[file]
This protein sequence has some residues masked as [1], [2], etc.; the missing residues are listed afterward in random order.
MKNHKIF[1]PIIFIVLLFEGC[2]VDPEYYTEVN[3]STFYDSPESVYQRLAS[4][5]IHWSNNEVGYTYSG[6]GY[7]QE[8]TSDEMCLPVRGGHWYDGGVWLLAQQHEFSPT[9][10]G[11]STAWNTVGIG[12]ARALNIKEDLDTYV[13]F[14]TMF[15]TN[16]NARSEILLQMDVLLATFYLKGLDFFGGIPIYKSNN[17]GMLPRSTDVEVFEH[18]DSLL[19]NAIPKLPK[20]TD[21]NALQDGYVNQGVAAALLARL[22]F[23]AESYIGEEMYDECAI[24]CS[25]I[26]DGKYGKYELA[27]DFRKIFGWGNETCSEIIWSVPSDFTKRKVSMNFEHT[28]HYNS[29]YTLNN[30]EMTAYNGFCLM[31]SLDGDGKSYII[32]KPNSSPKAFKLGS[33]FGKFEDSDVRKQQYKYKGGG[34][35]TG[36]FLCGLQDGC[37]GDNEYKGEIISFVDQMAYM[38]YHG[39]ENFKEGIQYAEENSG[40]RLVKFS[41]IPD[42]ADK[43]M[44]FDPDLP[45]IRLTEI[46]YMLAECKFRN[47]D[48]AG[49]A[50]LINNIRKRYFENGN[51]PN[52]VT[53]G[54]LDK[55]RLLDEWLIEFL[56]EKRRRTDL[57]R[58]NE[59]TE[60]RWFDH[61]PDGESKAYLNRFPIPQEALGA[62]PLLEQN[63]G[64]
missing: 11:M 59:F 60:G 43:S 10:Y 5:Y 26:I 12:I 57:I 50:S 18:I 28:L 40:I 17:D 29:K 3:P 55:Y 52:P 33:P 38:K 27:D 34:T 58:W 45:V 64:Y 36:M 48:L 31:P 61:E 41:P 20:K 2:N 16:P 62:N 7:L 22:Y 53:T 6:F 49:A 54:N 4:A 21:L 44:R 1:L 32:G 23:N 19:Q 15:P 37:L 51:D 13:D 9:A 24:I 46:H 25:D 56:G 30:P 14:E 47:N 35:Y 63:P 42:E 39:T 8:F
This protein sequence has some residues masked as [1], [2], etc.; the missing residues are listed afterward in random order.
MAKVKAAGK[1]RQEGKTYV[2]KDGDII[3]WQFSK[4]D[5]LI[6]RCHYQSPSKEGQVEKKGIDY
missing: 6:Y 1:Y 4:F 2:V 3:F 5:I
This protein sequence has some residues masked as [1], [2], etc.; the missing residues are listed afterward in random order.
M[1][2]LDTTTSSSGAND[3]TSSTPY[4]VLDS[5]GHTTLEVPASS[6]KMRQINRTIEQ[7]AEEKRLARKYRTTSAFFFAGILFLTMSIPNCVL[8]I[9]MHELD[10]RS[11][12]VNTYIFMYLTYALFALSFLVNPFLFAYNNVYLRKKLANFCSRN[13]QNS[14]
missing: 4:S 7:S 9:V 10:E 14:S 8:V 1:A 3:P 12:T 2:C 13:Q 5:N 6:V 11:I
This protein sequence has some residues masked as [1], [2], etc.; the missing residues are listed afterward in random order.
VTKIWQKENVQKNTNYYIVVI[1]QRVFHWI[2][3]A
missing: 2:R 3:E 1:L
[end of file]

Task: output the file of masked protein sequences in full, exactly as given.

This protein sequence has some residues masked as [1], [2], etc.; the missing residues are listed afterward in random order.
MKNHKIF[1]PIIFIVLLFEGC[2]VDPEYYTEVN[3]STFYDSPESVYQRLAS[4][5]IHWSNNEVGYTYSG[6]GY[7]QE[8]TSDEMCLPVRGGHWYDGGVWLLAQQHEFSPT[9][10]G[11]STAWNTVGIG[12]ARALNIKEDLDTYV[13]F[14]TMF[15]TN[16]NARSEILLQMDVLLATFYLKGLDFFGGIPIYKSNN[17]GMLPRSTDVEVFEH[18]DSLL[19]NAIPKLPK[20]TD[21]NALQDGYVNQGVAAALLARL[22]F[23]AESYIGEEMYDECAI[24]CS[25]I[26]DGKYGKYELA[27]DFRKIFGWGNETCSEIIWSVPSDFTKRKVSMNFEHT[28]HYNS[29]YTLNN[30]EMTAYNGFCLM[31]SLDGDGKSYII[32]KPNSSPKAFKLGS[33]FGKFEDSDVRKQQYKYKGGG[34][35]TG[36]FLCGLQDGC[37]GDNEYKGEIISFVDQMAYM[38]YHG[39]ENFKEGIQYAEENSG[40]RLVKFS[41]IPD[42]ADK[43]M[44]FDPDLP[45]IRLTEI[46]YMLAECKFRN[47]D[48]AG[49]A[50]LINNIRKRYFENGN[51]PN[52]VT[53]G[54]LDK[55]RLLDEWLIEFL[56]EKRRRTDL[57]R[58]NE[59]TE[60]RWFDH[61]PDGESKAYLNRFPIPQEALGA[62]PLLEQN[63]G[64]
missing: 11:M 59:F 60:G 43:S 10:Y 5:Y 26:I 12:I 57:I 50:S 18:I 28:L 40:I 17:D 29:K 3:P 55:Y 52:P 33:P 38:K 27:D 34:T 58:W 45:V 64:Y 36:M 48:L 31:P 61:E 41:P 20:K 2:N 16:P 62:N 7:L 22:Y 53:T 6:F 49:A 54:N 4:A 21:L 44:R 1:L 32:G 23:N 19:Q 15:P 37:L 51:D 13:D 9:A 24:I 46:H 25:D 56:G 30:P 14:E 47:N 35:Y 63:P 42:E 39:T 8:F
This protein sequence has some residues masked as [1], [2], etc.; the missing residues are listed afterward in random order.
MAKVKAAGK[1]RQEGKTYV[2]KDGDII[3]WQFSK[4]D[5]LI[6]RCHYQSPSKEGQVEKKGIDY
missing: 6:Y 1:Y 4:F 2:V 3:F 5:I
This protein sequence has some residues masked as [1], [2], etc.; the missing residues are listed afterward in random order.
M[1][2]LDTTTSSSGAND[3]TSSTPY[4]VLDS[5]GHTTLEVPASS[6]KMRQINRTIEQ[7]AEEKRLARKYRTTSAFFFAGILFLTMSIPNCVL[8]I[9]MHELD[10]RS[11][12]VNTYIFMYLTYALFALSFLVNPFLFAYNNVYLRKKLANFCSRN[13]QNS[14]
missing: 4:S 7:S 9:V 10:E 14:S 8:V 1:A 3:P 12:T 2:C 13:Q 5:N 6:V 11:I
This protein sequence has some residues masked as [1], [2], etc.; the missing residues are listed afterward in random order.
VTKIWQKENVQKNTNYYIVVI[1]QRVFHWI[2][3]A
missing: 2:R 3:E 1:L